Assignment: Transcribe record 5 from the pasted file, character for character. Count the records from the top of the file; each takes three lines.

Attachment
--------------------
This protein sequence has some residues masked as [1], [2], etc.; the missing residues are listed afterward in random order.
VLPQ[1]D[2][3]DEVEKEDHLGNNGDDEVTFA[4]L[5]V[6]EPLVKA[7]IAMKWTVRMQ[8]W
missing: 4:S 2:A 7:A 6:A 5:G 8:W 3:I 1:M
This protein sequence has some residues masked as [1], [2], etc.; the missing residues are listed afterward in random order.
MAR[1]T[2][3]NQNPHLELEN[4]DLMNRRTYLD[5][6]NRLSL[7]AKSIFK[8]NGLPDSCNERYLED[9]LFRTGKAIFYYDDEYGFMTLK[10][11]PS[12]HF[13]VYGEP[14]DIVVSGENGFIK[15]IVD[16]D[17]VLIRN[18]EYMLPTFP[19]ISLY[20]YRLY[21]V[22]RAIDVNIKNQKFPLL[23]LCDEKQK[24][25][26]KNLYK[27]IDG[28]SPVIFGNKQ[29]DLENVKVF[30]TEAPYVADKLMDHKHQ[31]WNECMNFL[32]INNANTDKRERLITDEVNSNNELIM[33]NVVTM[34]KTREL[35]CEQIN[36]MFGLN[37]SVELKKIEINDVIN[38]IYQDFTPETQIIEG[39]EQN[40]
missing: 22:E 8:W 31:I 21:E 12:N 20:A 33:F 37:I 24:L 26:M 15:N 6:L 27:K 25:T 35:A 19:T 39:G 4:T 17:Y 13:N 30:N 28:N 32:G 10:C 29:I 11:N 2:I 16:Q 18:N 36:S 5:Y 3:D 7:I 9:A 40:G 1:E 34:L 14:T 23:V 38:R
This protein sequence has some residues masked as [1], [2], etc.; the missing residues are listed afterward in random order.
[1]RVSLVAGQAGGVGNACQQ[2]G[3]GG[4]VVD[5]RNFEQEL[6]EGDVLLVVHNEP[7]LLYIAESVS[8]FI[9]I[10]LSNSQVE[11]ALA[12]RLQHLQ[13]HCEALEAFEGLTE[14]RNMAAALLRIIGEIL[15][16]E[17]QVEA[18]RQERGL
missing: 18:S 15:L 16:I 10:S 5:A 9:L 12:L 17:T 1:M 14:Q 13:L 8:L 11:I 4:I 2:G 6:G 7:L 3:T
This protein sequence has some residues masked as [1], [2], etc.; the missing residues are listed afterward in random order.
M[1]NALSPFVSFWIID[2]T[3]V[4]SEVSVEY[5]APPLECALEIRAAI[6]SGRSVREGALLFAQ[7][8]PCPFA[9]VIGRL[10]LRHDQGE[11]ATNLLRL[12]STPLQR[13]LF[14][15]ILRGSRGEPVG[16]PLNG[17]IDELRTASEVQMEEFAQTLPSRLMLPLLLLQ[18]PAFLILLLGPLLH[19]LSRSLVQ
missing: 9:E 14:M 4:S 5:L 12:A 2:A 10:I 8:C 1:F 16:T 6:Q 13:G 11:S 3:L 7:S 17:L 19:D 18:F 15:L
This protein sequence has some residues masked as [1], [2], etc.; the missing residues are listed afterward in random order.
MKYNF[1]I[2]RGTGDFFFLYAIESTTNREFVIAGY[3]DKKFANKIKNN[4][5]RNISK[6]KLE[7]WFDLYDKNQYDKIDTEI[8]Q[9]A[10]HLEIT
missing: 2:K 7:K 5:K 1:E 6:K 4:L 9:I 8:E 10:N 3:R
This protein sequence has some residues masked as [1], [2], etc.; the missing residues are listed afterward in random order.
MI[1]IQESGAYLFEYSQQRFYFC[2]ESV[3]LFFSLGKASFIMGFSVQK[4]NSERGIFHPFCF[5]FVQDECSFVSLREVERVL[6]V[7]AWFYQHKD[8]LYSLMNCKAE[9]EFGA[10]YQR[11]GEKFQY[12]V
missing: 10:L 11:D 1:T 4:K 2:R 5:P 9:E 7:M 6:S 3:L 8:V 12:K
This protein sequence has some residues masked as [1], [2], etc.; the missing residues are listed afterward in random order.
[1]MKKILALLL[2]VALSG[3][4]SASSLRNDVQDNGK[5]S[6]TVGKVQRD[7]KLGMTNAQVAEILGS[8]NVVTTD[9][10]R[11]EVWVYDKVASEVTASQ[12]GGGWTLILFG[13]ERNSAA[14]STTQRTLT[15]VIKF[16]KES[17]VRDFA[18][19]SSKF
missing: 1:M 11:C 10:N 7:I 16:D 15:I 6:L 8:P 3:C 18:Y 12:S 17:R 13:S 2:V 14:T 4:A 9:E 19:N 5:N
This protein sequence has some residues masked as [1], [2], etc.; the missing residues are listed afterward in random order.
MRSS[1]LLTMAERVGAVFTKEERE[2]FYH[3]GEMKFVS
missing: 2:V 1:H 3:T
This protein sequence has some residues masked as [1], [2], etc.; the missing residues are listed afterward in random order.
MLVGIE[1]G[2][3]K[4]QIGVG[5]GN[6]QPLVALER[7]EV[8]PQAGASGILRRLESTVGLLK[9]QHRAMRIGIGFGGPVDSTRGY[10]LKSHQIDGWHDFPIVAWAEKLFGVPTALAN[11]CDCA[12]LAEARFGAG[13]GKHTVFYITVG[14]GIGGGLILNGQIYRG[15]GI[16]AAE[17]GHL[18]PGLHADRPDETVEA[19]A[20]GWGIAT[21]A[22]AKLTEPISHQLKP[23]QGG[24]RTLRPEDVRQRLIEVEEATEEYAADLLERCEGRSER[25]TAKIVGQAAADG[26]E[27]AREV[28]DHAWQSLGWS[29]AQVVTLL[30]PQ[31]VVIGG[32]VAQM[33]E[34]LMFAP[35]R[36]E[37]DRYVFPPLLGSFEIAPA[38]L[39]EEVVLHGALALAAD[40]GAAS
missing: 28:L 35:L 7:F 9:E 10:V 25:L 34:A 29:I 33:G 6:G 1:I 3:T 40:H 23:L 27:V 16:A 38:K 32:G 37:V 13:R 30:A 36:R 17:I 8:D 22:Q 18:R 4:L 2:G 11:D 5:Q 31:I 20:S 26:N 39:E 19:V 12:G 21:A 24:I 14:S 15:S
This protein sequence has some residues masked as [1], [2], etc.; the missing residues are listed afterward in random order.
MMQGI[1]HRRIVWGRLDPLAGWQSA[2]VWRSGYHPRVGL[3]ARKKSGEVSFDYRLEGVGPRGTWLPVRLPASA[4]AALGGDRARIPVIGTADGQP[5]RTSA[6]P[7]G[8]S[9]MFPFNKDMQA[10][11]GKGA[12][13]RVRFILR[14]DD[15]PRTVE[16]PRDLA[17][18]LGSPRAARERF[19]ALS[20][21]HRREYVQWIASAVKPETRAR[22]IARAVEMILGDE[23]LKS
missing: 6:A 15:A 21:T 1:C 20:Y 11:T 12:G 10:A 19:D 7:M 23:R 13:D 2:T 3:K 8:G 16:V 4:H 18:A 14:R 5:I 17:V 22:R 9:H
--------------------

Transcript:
This protein sequence has some residues masked as [1], [2], etc.; the missing residues are listed afterward in random order.
MKYNF[1]I[2]RGTGDFFFLYAIESTTNREFVIAGY[3]DKKFANKIKNN[4][5]RNISK[6]KLE[7]WFDLYDKNQYDKIDTEI[8]Q[9]A[10]HLEIT
missing: 2:K 7:K 5:K 1:E 6:K 4:L 9:I 8:E 10:N 3:R